GOLF

From death's door to Bundoran Captain's Prize: Some year on golf course for Sean Culleton

Peter Campbell

Reporter:

Peter Campbell

From death's door to Bundoran Captain's Prize: Some year on golf course for Sean Culleton

Sean Culleton receiving the Captain's Prize from Bundoran GC Captain Mark Crawford

“Thank God and fair play to the Cloughaneely boys,” says Sean Culleton, who ended a remarkable year when winning the Captain’s Prize at Bundoran Golf Club at the beginning of this month.

Twelve months to the day from last Friday, 14th July, Sean was saved from death thanks to quick actions of fellow golfers on Cloughaneely Golf Club.

Sean, then aged 63, was part of the Bundoran Golf Club team who were playing Cloughaneely in the Donegal League when he suffered a cardiac arrest during the game on the 12th tee.

After driving from the tee, Sean collapsed and to this day doesn’t remember a thing until the following day when he awoke in Altnagelvin Hospital.

“It was just fate that there were people there that knew what to do. They performed the necessary CPR and kept me alive. I don’t remember anything about it and it was probably more dramatic for them than for me,” says Sean.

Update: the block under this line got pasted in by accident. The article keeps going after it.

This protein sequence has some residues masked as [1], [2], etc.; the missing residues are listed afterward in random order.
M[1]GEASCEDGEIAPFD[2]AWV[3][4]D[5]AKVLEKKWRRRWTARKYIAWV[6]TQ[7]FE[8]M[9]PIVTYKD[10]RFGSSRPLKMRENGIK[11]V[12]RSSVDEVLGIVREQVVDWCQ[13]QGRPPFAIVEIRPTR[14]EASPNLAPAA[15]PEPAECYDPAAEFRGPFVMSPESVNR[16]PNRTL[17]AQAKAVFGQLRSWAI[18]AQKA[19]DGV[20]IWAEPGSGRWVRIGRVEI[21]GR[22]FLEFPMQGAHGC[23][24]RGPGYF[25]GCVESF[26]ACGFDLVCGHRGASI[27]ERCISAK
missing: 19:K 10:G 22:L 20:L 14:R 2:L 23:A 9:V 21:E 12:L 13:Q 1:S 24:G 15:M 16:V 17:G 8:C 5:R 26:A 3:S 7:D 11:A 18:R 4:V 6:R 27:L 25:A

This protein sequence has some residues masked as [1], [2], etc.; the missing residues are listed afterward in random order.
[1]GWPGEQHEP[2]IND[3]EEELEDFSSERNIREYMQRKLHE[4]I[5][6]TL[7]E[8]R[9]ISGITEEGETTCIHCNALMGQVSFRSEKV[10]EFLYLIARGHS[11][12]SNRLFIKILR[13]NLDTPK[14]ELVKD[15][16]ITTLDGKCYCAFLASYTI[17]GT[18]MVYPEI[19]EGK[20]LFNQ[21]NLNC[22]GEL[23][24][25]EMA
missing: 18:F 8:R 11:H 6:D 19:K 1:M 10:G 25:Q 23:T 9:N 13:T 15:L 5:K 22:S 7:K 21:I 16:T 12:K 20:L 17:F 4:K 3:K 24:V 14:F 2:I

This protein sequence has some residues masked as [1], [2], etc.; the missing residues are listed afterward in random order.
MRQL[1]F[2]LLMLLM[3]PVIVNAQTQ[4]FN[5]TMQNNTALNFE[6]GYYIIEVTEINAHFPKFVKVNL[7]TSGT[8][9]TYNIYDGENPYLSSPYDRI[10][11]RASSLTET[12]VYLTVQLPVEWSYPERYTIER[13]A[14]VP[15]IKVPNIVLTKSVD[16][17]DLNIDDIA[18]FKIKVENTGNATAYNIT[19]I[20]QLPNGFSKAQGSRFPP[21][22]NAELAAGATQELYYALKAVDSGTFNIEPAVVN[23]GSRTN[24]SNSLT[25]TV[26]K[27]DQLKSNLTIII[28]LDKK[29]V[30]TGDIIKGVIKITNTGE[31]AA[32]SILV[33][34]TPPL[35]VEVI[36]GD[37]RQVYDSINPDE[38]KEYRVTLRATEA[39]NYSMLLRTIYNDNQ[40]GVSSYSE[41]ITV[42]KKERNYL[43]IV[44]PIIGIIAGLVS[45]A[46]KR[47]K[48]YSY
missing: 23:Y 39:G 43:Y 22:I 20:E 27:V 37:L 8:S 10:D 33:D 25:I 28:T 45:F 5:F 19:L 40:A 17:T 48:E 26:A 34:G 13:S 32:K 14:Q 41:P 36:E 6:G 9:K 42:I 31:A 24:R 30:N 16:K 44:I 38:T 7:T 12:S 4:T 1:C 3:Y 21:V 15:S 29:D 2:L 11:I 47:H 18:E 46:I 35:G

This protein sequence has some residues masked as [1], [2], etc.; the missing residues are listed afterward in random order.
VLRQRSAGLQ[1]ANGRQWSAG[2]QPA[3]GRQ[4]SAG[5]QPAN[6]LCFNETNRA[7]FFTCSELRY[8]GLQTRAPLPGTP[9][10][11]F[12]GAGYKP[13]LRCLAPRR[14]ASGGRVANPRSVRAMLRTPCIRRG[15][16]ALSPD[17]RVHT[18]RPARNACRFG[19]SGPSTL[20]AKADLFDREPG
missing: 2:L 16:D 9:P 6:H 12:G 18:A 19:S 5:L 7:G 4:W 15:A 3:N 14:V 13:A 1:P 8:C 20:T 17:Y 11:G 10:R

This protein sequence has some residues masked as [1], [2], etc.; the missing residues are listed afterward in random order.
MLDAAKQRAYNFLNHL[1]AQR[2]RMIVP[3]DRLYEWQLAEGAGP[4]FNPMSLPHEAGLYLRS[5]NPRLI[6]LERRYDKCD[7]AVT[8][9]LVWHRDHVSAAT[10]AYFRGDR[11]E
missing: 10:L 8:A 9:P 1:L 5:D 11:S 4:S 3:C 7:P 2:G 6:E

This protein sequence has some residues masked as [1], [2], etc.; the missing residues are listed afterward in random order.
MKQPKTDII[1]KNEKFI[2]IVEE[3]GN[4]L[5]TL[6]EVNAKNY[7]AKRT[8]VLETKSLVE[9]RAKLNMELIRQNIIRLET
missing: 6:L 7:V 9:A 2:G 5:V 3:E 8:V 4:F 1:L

Imagine the turnaround in just under 12 months. Sean didn’t get back playing golf until October, but he has gradually built up his confidence again and was in top form by the time Mark Crawford’s Captain’s Prize was up for grabs. Sean was the top qualifier after the opening 18 holes, and he held on during the 9 hole play-off to take the prize.

“It was nice to win it, especially after all the hassle during the year.”

Asked if he got any stick about winning the prize, he quickly replied: “They always give you stick”.

Now retired, Sean plays off 16 and gets to play at least two or three times a week. He once played off 8, so it was just a matter of getting in the practice, and it all came together on Captain’s Day.

But he doesn’t really want to talk about the Captain’s Prize, just about thanking those fellow golfers in Cloughaneely on that day in July last year.

Sean was playing with Brian Loughlin and he was lucky that on the opposing Cloughaneely team was Brian McGee, a trained first responder, while  Owenie McGee, also a trained paramedic and member of the fire service, was on the next green. Two other firemen, Denis Boyle and Joe Friel, also raced to help, while their colleague Antoin McGee was soon on the scene with the local fire brigade defibrillator and for 40 minutes they worked on Mr Culleton while Dr Lochlann McGill was also present.

When stable Sean was rushed to Altnagelvin Hospital where he was diagnosed with having had a heart attack and had a stent inserted before being transferred to Sligo University Hospital from where he was allowed home.

Sean says he had no warning whatsoever before the heart attack. “Even on the day there was no warning.”

It is a dramatic story that has a happy ending.